I truly don't know how Mare ended up a psychopath. She killed unarmed people begging for mercy. If a silver had done the same thing to reds, she would call them a monster, but she thinks that she is allowed to do whatever she wants. And I'm sorry, no matter how important you might think you are for a rebellion, any character who keeps going on about how their running ahead to make sure they survive is justified because the rebellion "needs" them is automatically an unpleasant, self-centered, egotistical and unlikeable. I have never run into a character who thought like that. Katniss was fully aware that she was one of the most important people for the rebellion in Panem, but not once did she think that she needed to live more than Prim or Gale or even Peeta, just because of that. Harry Potter was willing to sacrifice his life to save others even in the first book. Even Tris, who is not one of my favorite characters, was willing to sacrifice herself to save her comrades. It's obvious that Aveyard was trying to make 'little lightning girl' and 'red queen' into the new version of 'the Mockingjay,' but sadly it didn't really work. When the creepy twin guys asked Mare to come with them to their kingdom, she asked them if they'd exchange silver masters for newbloods, but that question was out of character for her, because it seems to me that she would just love to be the all-powerful lightning queen. She even refers to herself as the red queen. She craves power. She has turned into a villain.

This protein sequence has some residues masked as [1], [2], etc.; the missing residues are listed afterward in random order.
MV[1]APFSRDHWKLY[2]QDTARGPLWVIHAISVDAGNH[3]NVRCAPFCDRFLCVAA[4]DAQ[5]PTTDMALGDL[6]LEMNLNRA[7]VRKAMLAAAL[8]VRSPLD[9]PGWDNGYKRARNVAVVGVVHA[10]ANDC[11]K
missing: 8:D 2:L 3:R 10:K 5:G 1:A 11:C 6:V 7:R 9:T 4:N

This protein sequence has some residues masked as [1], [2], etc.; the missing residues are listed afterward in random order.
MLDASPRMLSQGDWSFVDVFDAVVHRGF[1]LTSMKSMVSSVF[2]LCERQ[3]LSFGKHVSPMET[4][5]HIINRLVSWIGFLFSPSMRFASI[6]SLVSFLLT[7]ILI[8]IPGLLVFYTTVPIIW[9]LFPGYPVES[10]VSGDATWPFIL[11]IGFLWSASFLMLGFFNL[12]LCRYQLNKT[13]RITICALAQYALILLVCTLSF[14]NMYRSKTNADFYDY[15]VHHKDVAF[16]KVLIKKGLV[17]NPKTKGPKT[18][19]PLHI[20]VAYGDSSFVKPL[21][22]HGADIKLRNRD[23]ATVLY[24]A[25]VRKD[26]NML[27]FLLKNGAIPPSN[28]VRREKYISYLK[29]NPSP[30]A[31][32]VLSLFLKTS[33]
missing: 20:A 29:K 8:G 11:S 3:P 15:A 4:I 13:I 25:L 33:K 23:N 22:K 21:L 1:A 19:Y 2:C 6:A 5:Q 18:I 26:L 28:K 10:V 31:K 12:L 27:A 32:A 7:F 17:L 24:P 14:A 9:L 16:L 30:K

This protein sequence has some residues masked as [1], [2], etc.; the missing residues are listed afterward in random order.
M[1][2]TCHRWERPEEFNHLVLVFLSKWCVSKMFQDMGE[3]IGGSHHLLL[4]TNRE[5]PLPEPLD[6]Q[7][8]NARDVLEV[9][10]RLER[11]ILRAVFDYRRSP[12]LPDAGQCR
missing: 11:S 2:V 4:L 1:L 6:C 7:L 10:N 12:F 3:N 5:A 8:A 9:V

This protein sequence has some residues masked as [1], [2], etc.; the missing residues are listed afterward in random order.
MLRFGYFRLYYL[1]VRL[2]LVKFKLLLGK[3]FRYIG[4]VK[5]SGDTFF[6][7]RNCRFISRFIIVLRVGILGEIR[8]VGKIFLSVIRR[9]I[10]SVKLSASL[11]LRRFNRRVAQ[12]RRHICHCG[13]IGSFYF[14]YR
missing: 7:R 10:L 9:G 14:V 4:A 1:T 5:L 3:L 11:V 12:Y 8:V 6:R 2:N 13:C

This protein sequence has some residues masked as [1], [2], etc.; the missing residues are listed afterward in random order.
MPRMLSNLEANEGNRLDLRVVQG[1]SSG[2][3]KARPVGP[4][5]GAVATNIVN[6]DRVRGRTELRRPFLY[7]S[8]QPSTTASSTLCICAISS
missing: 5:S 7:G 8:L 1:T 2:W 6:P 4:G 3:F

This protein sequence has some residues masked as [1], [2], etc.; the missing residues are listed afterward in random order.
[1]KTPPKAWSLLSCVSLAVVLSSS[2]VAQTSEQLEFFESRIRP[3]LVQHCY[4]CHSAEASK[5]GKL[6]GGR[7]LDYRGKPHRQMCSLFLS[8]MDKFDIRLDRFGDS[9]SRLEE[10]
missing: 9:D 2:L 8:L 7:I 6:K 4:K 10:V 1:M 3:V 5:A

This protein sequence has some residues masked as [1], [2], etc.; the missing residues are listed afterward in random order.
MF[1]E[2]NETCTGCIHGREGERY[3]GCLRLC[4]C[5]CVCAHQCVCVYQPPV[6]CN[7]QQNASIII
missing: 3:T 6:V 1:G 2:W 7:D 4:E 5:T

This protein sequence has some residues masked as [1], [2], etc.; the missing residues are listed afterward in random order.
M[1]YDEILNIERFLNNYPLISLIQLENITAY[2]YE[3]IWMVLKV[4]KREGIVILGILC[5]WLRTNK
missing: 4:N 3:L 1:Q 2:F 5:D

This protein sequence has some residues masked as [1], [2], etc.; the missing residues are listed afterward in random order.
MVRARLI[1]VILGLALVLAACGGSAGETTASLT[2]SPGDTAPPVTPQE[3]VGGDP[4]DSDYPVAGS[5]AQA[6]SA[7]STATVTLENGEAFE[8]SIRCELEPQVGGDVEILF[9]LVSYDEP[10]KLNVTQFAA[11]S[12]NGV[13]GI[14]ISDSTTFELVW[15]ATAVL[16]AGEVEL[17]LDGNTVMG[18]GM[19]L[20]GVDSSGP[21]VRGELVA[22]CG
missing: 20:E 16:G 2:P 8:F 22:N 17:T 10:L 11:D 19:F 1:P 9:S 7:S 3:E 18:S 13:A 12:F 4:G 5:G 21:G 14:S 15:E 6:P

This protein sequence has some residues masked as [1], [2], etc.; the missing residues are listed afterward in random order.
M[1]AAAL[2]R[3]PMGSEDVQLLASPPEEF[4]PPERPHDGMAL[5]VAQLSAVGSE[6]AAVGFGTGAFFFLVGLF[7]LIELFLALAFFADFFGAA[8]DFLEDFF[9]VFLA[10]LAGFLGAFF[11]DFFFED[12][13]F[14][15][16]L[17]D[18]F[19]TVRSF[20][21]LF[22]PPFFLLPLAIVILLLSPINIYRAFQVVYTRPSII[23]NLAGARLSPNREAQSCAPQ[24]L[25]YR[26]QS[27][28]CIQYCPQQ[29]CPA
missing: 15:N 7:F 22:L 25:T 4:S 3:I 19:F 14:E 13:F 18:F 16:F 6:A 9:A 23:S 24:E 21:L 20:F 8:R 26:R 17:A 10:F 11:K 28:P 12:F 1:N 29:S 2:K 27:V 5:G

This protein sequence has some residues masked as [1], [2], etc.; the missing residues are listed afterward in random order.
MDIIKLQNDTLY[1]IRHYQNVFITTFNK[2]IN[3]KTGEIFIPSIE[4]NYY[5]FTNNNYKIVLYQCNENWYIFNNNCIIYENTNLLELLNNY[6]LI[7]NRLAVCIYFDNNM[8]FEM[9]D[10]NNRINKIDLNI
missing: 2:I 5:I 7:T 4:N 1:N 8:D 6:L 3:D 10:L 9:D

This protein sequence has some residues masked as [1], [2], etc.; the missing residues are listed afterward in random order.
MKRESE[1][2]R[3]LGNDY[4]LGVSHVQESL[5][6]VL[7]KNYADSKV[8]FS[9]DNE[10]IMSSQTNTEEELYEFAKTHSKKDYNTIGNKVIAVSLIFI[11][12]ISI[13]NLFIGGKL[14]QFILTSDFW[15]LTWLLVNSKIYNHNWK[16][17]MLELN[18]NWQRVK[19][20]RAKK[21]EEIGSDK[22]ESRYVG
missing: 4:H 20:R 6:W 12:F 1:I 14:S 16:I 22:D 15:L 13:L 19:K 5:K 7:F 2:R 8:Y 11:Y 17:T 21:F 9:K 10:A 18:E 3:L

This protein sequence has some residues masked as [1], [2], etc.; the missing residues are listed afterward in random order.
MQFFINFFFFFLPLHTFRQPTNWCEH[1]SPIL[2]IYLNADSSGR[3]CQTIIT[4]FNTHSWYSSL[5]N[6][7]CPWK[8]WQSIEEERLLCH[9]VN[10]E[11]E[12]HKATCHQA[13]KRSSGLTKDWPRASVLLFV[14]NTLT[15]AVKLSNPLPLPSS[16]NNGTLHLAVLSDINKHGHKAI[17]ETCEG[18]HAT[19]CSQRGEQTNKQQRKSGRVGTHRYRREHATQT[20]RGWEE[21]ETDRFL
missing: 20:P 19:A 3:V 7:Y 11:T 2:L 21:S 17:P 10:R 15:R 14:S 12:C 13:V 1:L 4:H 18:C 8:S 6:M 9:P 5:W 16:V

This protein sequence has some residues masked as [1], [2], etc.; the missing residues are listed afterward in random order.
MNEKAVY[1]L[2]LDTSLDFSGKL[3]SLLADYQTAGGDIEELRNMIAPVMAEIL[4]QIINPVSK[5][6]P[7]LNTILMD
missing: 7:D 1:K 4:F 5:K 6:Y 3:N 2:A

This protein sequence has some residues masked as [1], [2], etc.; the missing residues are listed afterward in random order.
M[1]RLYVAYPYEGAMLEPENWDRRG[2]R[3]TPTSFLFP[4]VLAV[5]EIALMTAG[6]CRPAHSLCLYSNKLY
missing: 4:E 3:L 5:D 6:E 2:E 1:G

The scene at the end happened too fast, and it felt completely forced. I thought that the writing seemed far too cinematic. Mare was also completely out of character. She gave herself up to save the others? Yeah, sure. Because Maven is really going to release her captured friends just because she says she won't fight. He had all of them under his control, he is not going to let them go just because Mare said to. It felt more like Mare wanted to look like she was a self-sacrificing hero then she actually wanted to be one. She knew Maven wouldn't let anyone go, so she decided to pretend to be brave and give herself up so that she would look selfless. Or, that's what it felt like to me at any rate.

I will probably read the next book, but mostly because Victoria Aveyard's writing style is good (except for when she's writing a scene just because she knows it will look good in a movie,) and because the audiobook reader is good. Honestly if I weren't reading these books via audiobook I don't think I could have finished them. Hopefully we will see some more of the slightly more interesting characters, and hopefully they will continue to get more interesting. And hopefully the boring, creepy characters will get more interesting as well. Though if there's more than just one book left in the series and neither the plot, nor the characters get more interesting, I might just have to quit.